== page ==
The most honest and in-depth reviews of outdoor sports equipment on the planet.

Ski lengths, Mount Points, & Different Types of Skis

This past week, Stephen wrote in to ask a question that some of you might be wondering about, too:

Q: Curious if you guys ride different lengths of skis depending on whether they’re centered or traditionally mounted? I typically ride 184 cm Volkl Katanas and picked up a 14/15 Line Sir Francis Bacon, 184 cm (I wanted a very playful ski at the other end of the spectrum from the Katana). But as soon as I stepped into the bindings, the 5″ shorter nose threw me off. Even though they ride as I wanted, I can’t shake the feeling I’m going to fold the noses up on a landing and cartwheel down the hill.

Jonathan Ellsworth’s reply:

Hi, Stephen, good question. If you haven’t done so already, I recommend checking out our Skiing 101 article, How to Think about Ski Length, for some more general guidelines on length.

But to your specific question, the answer is: it depends.

#superhelpful

Let’s stick to your two examples, because they are good ones: the 184 cm Volkl Katana vs. the 184 cm Line SFB — two very different skis that are, as you say, on opposite ends of the spectrum.

From a review point of view, we would typically not size up.

Our job is to think about who a particular ski is for, and how that ski is intended to be skied. The Katana is a stiff, metal ski with a super traditional, set back mount point. There is zero question that it is designed for directional skiers who like to drive the shovels of their skis. So the Katana is pretty straightforward. It wants to be skied in a pretty singular style, so the question is really only what length will suit a particular skier best.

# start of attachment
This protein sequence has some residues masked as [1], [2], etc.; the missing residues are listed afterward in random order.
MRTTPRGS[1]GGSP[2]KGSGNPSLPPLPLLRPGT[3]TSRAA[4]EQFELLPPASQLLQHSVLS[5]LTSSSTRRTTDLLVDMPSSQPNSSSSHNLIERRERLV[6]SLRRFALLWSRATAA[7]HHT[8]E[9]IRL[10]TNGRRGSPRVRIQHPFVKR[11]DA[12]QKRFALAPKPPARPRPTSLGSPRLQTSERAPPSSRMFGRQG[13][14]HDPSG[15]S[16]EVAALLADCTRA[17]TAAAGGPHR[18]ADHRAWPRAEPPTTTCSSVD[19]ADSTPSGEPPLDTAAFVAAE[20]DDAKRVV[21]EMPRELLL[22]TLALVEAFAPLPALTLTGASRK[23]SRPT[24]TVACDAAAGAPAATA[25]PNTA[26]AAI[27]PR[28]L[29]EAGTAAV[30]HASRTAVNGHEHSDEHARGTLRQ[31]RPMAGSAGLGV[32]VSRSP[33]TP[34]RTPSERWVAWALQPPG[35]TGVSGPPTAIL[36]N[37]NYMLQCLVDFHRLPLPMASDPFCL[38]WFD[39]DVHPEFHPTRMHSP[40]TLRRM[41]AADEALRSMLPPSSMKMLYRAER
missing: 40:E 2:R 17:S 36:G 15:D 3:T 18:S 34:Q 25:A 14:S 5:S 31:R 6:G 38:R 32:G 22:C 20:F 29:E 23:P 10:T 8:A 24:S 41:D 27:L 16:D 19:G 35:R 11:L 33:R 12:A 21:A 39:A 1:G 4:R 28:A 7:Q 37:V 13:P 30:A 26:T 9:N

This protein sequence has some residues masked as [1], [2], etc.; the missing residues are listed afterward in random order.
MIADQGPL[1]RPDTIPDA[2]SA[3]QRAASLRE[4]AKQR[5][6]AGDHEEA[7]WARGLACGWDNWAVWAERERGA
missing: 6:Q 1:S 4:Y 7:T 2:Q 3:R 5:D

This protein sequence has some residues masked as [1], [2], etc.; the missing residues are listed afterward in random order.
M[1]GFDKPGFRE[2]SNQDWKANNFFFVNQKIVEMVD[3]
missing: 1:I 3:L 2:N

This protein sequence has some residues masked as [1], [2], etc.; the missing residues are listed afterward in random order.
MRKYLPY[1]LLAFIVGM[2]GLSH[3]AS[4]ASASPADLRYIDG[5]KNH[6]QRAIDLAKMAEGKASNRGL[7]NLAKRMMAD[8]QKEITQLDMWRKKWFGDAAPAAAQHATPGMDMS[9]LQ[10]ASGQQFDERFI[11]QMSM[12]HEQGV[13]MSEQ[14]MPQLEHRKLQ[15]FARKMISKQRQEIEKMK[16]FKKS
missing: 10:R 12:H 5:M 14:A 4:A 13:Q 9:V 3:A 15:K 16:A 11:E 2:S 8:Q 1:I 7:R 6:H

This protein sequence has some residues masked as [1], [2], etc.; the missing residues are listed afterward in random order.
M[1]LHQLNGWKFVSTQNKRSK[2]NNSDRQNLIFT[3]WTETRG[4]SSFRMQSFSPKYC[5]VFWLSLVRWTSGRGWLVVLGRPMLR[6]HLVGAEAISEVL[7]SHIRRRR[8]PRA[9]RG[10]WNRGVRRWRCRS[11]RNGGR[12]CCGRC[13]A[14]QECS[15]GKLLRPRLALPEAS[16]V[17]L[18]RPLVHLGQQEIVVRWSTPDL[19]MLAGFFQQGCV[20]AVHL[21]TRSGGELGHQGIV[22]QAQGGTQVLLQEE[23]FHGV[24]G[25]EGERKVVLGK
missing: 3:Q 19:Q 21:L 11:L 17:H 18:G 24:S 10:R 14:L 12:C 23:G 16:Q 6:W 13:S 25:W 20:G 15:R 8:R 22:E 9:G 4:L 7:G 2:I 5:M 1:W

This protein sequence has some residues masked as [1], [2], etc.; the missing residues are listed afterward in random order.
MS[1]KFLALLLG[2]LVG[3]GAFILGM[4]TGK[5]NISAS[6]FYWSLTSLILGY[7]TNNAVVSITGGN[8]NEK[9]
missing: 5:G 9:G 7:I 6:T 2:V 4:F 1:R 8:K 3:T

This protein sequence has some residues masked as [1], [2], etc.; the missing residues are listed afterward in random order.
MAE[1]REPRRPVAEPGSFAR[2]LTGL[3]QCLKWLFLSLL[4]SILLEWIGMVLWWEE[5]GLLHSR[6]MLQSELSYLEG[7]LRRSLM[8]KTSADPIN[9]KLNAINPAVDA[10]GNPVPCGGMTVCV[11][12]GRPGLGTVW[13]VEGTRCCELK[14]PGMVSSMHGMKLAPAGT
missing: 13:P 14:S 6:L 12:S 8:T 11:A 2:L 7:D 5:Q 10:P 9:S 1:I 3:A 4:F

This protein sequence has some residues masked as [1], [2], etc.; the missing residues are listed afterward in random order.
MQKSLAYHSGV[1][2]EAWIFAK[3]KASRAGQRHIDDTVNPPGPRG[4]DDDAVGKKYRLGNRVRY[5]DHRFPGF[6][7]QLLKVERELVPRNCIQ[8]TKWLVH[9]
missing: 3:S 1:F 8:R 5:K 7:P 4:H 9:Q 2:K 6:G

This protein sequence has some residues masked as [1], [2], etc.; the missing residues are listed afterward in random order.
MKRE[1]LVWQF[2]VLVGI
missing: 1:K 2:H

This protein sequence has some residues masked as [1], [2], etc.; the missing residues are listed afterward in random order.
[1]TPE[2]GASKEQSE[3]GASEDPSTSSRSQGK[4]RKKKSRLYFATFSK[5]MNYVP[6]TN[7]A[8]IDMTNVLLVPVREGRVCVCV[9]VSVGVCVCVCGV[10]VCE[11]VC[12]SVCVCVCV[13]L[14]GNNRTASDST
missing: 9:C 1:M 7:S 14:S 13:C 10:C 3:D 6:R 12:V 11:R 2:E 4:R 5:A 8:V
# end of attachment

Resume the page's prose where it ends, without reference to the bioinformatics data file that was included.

(Ok, well, in the case of the Katana, this is made slightly more complicated by the fact that the 191 and 198 cm Katanas were made with a stiffer flex pattern than the shorter lengths. So that flex pattern would need to be taken into consideration, too…)

But if you aren’t talking about reviewing a ski and instead simply enjoying a ski, then that begs a different question. Namely, how willing and / or interested are you in switching your skiing style when you go from your 184 cm Katana to the SFB?

LINE Sir Francis Bacon, Blister Gear Review

Jason Hutchins on the Line Sir Francis Bacon, Alta Ski Area.

If your answer is, “Not that willing or able or interested,” – i.e., you want a “very playful ski” … but you aren’t willing to give up much of the stability of your Katana, or adopt a much more neutral, centered stance (especially on landings)… then you’d be wise to size up and go with the 190 cm Sir Francis Bacon, or possibly find a different ski altogether — a ski that still has a playful side to it (though not as much as a SFB), but has a more traditional mount point and can still be skied hard and with a more traditional stance that will allow you to land tip-heavy, like the Line Supernatural 108, 186 cm.

Final Thoughts / Recommendations

I still maintain that if you (or anyone) is not planning to trick your skis—and in particular, spin them—then there is rarely a good overall reason to mount your skis any closer than 4 cm behind true center. Yes, the more centered you are the quicker the ski will be, but the more susceptible to tip dive the ski will be in pow, and the less stable the ski will feel in crud and chop.

And for many skiers (especially if your current ski / favorite skis have all had pretty traditional mount positions) then you are probably going to be happiest around 6-8 cm behind true center. But again (and as a gross generalization here) I’d say that once you start moving forward of 6 cm behind true center, you’ll need to be operating from a more neutral stance, or else you’re just mismatching your style and the mount point / intended design of the ski, and you’d be better off looking at a different ski.

 

4 Comments

  1. swissiphic January 24, 2016 Reply